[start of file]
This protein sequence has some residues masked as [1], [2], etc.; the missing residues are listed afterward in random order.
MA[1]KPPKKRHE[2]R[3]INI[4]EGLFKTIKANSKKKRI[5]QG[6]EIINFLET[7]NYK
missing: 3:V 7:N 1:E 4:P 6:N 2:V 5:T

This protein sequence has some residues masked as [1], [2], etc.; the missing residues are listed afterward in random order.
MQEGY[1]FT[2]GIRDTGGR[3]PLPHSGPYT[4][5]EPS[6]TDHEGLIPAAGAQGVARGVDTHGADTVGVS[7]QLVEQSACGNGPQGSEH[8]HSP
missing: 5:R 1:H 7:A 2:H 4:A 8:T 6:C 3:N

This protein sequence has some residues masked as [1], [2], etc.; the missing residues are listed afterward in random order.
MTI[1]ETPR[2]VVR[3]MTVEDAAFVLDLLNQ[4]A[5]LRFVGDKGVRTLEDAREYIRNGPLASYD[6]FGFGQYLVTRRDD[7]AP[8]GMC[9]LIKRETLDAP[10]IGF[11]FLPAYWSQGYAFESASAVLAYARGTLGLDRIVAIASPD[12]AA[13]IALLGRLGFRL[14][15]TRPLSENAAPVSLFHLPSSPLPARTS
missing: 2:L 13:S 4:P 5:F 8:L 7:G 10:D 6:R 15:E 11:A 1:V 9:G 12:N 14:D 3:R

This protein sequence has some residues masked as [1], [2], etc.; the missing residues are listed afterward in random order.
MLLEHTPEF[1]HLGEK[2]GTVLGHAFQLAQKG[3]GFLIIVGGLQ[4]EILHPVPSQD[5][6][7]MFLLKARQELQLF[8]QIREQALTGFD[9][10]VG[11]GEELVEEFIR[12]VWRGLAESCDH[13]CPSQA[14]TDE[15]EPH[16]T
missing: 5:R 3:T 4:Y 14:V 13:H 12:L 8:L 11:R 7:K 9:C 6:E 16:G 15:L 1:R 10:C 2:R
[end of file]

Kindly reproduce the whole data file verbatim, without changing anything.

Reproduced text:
This protein sequence has some residues masked as [1], [2], etc.; the missing residues are listed afterward in random order.
MA[1]KPPKKRHE[2]R[3]INI[4]EGLFKTIKANSKKKRI[5]QG[6]EIINFLET[7]NYK
missing: 3:V 7:N 1:E 4:P 6:N 2:V 5:T

This protein sequence has some residues masked as [1], [2], etc.; the missing residues are listed afterward in random order.
MQEGY[1]FT[2]GIRDTGGR[3]PLPHSGPYT[4][5]EPS[6]TDHEGLIPAAGAQGVARGVDTHGADTVGVS[7]QLVEQSACGNGPQGSEH[8]HSP
missing: 5:R 1:H 7:A 2:H 4:A 8:T 6:C 3:N

This protein sequence has some residues masked as [1], [2], etc.; the missing residues are listed afterward in random order.
MTI[1]ETPR[2]VVR[3]MTVEDAAFVLDLLNQ[4]A[5]LRFVGDKGVRTLEDAREYIRNGPLASYD[6]FGFGQYLVTRRDD[7]AP[8]GMC[9]LIKRETLDAP[10]IGF[11]FLPAYWSQGYAFESASAVLAYARGTLGLDRIVAIASPD[12]AA[13]IALLGRLGFRL[14][15]TRPLSENAAPVSLFHLPSSPLPARTS
missing: 2:L 13:S 4:P 5:F 8:L 7:G 10:D 6:R 15:E 11:A 1:V 9:G 12:N 14:D 3:R

This protein sequence has some residues masked as [1], [2], etc.; the missing residues are listed afterward in random order.
MLLEHTPEF[1]HLGEK[2]GTVLGHAFQLAQKG[3]GFLIIVGGLQ[4]EILHPVPSQD[5][6][7]MFLLKARQELQLF[8]QIREQALTGFD[9][10]VG[11]GEELVEEFIR[12]VWRGLAESCDH[13]CPSQA[14]TDE[15]EPH[16]T
missing: 5:R 3:T 4:Y 14:V 13:H 12:L 8:L 11:R 7:K 9:C 6:E 16:G 15:L 1:R 10:C 2:R